SFC, it is a combination of two things: the full body of the resume, and the "eye test." Washington and UCLA have pretty much identical records, and Washington's better strength of schedule is pretty deceptive. They played tougher teams, but they lost to all of them but Oklahoma State. UCLA's RPI is deflated by the fact that many of the teams they played ended up with far worse RPIs than anybody figured when those games were played (Southern Illinois, Texas, DePaul, Miami of Ohio, et cetera). The Selection Committee will recognize that UCLA put together what they thought was a tough schedule, and it just didn't pan out.

So while the RPI gives Washington the clear lead, Sagarin actually gives the narrow lead to UCLA. And this is where the eye test comes in: UCLA just looks like the better team.

I do think that the teams have nearly identical resumes. And when you consider the bad performances by LSU and Illinois today, I now have only one team between UCLA and Washington (Gonzaga). So there is a high possibility of both teams getting the same seed.

Anonymous said...

I see your point about Florida, although I was already wondering if Auburn had pulled ahead of them in search of a third bid from the SEC.

I'm just having trouble seeing Maryland get left out in comparison to teams like Florida and Penn State. The records are very similar, except that Maryland has played a much tougher schedule than the other bubble teams. They have the marquee wins, and their one bad loss just doesn't look terribly bad any more. Although no one has heard of Morgan State, they are a conference champion. They're far better than some of the bottom feeders in the SEC or Big Ten. They're equivalent to an Arkansas, St. Johns or South Florida, and far better than an Indiana, Rutgers, Georgia or Depaul.

Jeff said...

Well you are right that Morgan State is about equal to a team like Georgia (who Florida lost to), Mercer (who Auburn lost to) or Iowa (who Penn State lost to).. but I won't go so far as to argue that they're "far better" than big conference bottom feeders. Besides, the Selection Committee isn't going to put one team in because they lost to a team with an RPI of 140, and the team they were being compared against lost to a team with an RPI of 160. That just isn't going to make the difference.

Remember, if you just want to go on the numbers, then take the complete computer rankings, that take into account not just the strength of schedule, but also the strength of victory. If we take the four teams you have zoomed in on, the RPI ranks them: Florida, Maryland, Auburn, Penn State. Sagarin ranks them: Maryland, Florida, Penn State, Auburn. If you zoom in on just the Sagarin ELO_CHESS (since the Selection Committee is supposed to just be judging wins and losses anyway) the list flips to: Penn State, Maryland, Florida, Auburn. And if you go to Pomeroy you end up with: Florida, Auburn, Maryland, Penn State.

So of the four ways I just ranked the teams, Maryland gets a first, a second and two thirds. Florida gets two firsts, a second and a third. Auburn seems to be last, with a second, a third, and two fourths.

I mean, we can torture these numbers to death. I'm not saying that Florida is necessarily in. I'm believing more and more that the Committee is going to put Saint Mary's in because of the Patty Mills injury, and with the USC win that might just knock BOTH Florida and Maryland out.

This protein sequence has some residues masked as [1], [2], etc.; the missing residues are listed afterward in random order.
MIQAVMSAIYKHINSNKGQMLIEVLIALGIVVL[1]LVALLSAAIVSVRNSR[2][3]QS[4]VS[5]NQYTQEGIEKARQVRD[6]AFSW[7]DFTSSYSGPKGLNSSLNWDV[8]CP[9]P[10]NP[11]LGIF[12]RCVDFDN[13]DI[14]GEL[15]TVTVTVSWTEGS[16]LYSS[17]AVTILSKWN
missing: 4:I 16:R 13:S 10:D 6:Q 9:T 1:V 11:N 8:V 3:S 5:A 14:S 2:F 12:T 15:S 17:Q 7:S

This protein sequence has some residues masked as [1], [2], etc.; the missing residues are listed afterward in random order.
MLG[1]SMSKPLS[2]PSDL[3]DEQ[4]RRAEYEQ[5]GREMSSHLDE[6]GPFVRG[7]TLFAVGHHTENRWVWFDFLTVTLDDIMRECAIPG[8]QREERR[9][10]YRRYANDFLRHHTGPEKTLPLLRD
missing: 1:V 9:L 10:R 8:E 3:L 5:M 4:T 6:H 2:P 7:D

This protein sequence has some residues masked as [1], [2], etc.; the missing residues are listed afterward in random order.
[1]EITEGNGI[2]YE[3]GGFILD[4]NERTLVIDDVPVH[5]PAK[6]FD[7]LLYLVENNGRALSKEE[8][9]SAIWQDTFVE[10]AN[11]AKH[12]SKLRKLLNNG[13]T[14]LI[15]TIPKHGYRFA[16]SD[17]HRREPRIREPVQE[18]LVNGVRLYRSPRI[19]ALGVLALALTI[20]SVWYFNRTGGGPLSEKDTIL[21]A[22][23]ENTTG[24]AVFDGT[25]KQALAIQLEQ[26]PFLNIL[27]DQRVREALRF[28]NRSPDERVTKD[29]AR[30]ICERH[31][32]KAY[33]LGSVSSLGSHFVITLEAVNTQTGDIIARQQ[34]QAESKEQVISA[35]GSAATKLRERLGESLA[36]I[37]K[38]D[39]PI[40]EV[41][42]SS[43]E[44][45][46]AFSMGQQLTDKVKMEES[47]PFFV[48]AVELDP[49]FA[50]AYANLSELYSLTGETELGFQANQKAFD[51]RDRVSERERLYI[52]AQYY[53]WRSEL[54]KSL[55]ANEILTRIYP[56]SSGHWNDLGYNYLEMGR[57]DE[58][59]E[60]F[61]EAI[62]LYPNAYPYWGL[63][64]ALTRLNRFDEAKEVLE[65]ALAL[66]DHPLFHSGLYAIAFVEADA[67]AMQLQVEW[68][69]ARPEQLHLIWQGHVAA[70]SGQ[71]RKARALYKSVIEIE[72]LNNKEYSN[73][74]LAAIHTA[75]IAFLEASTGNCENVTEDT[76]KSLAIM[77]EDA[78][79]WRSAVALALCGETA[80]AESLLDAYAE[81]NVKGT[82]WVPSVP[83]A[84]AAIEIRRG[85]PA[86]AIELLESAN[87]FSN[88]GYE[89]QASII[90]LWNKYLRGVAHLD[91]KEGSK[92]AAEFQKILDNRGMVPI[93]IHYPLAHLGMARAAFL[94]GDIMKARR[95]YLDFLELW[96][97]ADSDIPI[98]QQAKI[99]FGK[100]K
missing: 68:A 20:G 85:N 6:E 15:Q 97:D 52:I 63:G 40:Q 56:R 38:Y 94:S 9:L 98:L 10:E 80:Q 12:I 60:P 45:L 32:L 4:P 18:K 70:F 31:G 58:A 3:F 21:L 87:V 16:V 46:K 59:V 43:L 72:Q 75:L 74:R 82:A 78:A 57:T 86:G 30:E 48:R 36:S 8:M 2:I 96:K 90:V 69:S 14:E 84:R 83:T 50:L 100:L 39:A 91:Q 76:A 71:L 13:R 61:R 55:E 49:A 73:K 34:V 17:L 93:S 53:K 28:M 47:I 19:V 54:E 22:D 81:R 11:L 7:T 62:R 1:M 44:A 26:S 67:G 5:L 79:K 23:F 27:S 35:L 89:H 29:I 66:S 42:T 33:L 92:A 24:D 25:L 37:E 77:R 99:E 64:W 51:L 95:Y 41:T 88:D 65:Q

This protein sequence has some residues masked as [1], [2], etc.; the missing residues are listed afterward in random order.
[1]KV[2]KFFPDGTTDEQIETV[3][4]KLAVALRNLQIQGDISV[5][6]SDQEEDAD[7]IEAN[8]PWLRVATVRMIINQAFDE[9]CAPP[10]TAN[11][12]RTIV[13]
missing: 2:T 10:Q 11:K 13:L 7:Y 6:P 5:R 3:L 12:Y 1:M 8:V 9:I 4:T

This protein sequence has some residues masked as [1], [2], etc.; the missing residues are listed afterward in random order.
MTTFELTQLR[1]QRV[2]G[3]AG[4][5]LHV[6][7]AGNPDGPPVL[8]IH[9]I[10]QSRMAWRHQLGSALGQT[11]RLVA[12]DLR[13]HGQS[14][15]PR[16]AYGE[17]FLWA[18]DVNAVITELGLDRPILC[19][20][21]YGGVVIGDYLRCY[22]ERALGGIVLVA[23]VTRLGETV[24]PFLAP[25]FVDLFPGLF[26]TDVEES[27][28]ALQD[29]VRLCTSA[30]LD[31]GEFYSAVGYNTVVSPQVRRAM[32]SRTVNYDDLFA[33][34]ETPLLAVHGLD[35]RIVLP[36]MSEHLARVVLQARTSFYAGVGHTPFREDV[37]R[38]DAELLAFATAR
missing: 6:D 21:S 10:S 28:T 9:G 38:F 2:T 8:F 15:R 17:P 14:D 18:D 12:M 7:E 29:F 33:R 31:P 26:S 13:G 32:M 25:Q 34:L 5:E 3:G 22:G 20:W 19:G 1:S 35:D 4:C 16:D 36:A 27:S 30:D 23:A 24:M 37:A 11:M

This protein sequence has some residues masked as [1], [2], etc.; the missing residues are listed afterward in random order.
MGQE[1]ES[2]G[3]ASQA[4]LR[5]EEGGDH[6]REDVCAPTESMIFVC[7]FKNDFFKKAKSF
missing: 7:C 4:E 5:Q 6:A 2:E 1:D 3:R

I'll crunch the numbers some more tomorrow and see what I get. I think it's clear that the Bubble is down to the final five or six teams. I'll try to put all of this together in a post sometime tomorrow.

SFC said...

Since Washington and UCLA have virtual identical resumes I think the way to best differentiate between the teams would be to first, compare head-to-head records, and second, compare records against common opponents (conference records). For head-to-head, the teams split. For conference, Washington was one better. That one extra conference win is the difference between Washington and UCLA.

If you asked a committee member who they thought was better "UCLA or Washington?" I believe most would say UCLA. But I think that has more to do with the name on the jersey than the content of the resume. When the committee blindly compares Washington's and UCLA's resume, with the only substantial difference being that extra conference win, Washington will get a higher seed (or a higher positioning on the S-Curve.)

Jeff said...

SFC, you're welcome to argue that, and you might be right, but there are certainly reason to think that UCLA is just the better team. The Sagarin ratings have always been my favorite (and probably the most accepted) computer ratings, and they put UCLA higher. They don't care what name is on the uniform.

Statistically, saying that Washington is the better team because UCLA lost a 1 point heart breaker to Wazzu and ended up one game back isn't really an argument that is going to sway the Committee.

And besides, as I said, I don't think it really matters. There is a high probability that both teams will get identical seeds.

And honestly, I'm worried more about trying to get the field of 65 right. Because I don't worry about fitting teams into individual geographical locations, I only worry about getting teams accurate within one line (since the Selection Committee can move teams up to one line up or down for geographical or conference reasons). If I miss Washington's seed by one line I'm not going to have a sleepless night about it.